While To the Extreme is a “fun” album, the musical quality isn’t really all that great.  There are some catchy beats, and Vanilla isn’t a horrendous rapper, but he isn’t that good either.  And some of the lyrics are cringingly bad, even for the early 90s.

On the other hand, Hammer does have some legit talent.  If he had come around in a different era, he might have been able to sustain his success for longer.  Unfortunately, he came around in a time when being known for genie pants and cartoons would soon cause him to be left behind by the ever-rolling relevancy train.

Anyway, after factoring in the musical quality of the albums, I will give the overall edge, and title of “Greatest Early 90s Rap Album” to…

Congrats to Hammer!  Too bad he won’t get any additional money from this.  I have a feeling he could probably use it.

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About The Cutter

I am the Cutter. I write some stuff. You might like it, you might not. Please decide for yourself.
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8 Responses to M.C. Hammer vs. Vanilla Ice – A Critical Comparison

  1. D.E. Cantor says:

    Interesting. I was never a fan of either one of them, but something else you said made me think of something I’ve pondered. Various gangsta rappers have gone from raps about urban crime sprees and FBI warnings about them and the rest of it to being businessmen and family entertainers and whatever else. So, now Ice Cube does Disney films, Ice T stars on a cop show that my mom watches and in a reality show where he takes dance lessons with his wife, Dr. Dre owns a record label and Snoop coaches kids’ football? Any thoughts?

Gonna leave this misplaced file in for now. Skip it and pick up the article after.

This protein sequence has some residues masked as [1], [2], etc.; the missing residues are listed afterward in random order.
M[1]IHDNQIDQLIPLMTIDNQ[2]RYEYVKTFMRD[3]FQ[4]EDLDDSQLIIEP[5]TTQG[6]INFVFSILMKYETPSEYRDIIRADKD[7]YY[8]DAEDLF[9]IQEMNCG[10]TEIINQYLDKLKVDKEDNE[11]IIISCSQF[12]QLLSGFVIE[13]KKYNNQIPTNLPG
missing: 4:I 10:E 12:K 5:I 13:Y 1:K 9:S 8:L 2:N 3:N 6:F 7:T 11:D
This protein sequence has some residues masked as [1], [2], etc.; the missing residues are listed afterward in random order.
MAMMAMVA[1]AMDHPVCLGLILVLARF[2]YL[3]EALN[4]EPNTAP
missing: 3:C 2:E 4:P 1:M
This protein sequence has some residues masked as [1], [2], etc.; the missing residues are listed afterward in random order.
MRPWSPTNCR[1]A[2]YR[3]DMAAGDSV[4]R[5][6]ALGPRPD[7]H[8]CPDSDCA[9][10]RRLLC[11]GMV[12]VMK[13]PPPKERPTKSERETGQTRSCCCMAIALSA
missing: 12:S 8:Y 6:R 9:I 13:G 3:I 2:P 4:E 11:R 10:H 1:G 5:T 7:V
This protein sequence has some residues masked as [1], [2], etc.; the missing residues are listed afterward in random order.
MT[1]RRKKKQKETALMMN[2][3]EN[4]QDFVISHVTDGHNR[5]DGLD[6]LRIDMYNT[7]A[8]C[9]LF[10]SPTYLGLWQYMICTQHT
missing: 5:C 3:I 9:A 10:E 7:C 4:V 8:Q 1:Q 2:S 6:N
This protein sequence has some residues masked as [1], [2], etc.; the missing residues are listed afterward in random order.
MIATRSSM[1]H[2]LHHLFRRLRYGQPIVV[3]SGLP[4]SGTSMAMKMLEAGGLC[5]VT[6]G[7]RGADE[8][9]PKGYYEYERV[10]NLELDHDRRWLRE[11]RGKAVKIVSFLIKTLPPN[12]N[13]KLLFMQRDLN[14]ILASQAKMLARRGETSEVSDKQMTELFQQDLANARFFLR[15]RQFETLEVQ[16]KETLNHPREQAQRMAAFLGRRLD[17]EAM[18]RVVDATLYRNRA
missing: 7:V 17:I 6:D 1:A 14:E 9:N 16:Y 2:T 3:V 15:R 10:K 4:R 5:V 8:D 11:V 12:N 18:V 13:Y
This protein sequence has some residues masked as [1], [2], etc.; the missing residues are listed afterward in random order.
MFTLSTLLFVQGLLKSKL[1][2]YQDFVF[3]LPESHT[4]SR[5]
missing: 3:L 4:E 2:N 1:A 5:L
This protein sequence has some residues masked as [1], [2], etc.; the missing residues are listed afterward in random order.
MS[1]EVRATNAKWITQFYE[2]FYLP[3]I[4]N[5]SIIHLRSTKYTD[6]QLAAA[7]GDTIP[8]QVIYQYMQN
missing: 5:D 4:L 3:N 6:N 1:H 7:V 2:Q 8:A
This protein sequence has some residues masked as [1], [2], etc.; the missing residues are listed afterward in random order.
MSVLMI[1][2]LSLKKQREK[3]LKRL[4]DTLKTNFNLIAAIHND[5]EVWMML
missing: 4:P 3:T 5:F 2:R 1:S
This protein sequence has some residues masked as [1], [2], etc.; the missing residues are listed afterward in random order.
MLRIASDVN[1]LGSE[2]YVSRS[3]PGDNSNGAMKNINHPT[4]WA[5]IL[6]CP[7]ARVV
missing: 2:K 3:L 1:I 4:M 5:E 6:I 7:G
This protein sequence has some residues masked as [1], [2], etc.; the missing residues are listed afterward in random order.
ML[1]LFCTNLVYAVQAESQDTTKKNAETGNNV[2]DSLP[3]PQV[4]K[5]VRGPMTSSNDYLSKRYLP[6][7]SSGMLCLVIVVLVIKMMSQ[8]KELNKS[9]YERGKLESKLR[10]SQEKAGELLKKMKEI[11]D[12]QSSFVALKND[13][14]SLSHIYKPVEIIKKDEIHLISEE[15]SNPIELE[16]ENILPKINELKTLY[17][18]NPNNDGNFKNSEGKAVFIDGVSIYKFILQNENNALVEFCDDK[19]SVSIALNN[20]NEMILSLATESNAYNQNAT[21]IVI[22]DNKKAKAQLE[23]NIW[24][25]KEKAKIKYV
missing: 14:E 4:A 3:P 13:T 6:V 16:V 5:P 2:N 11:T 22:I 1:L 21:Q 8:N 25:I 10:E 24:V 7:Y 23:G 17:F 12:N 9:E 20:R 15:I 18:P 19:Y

2. chris says:

    I think at his best vanilla ice is a better rapper than mc hammer and can flow better. Higher highs but way lower lows. Mc hammer is more consistent through out. Ice ice baby is like a 9 out of 10 bunt the album is probably a 5. U can’t touch this is an 8 but the entire album is a seven. Winner mc hammer. Unless your just going off one song.

  3. Pingback: The Greatest Song of All Time | The Cutter Rambles

  4. drush76 says:

    [“As I’ve mentioned in the past, I love early 90s party rap, and Vanilla Ice pretty much epitomizes that brief, but wonderful musical era.”]

    Vanilla Ice represents the hip-hop era of the early 90s? Vanilla Ice? Oh brother.

  5. spencerkrull says:

    I stumbled across this post when I went down the internet rabbit hole in reaction to Lanye meeting with Donald Trump.
    This comparison is brilliant, made me spit out my tea from laughter several times and just put me ina much better mood.
    Maybe there is hope for the world — perhaps Hammerman and his talking shoes could talk some sense into our president elect?